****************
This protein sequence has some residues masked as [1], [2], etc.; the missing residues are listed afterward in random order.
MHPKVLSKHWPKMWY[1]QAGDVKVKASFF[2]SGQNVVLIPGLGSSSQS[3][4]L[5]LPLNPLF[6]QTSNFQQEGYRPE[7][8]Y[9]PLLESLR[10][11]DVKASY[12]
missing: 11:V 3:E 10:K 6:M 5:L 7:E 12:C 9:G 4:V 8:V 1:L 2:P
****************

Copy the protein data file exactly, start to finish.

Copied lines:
This protein sequence has some residues masked as [1], [2], etc.; the missing residues are listed afterward in random order.
MHPKVLSKHWPKMWY[1]QAGDVKVKASFF[2]SGQNVVLIPGLGSSSQS[3][4]L[5]LPLNPLF[6]QTSNFQQEGYRPE[7][8]Y[9]PLLESLR[10][11]DVKASY[12]
missing: 11:V 3:E 10:K 6:M 5:L 7:E 12:C 9:G 4:V 8:V 1:L 2:P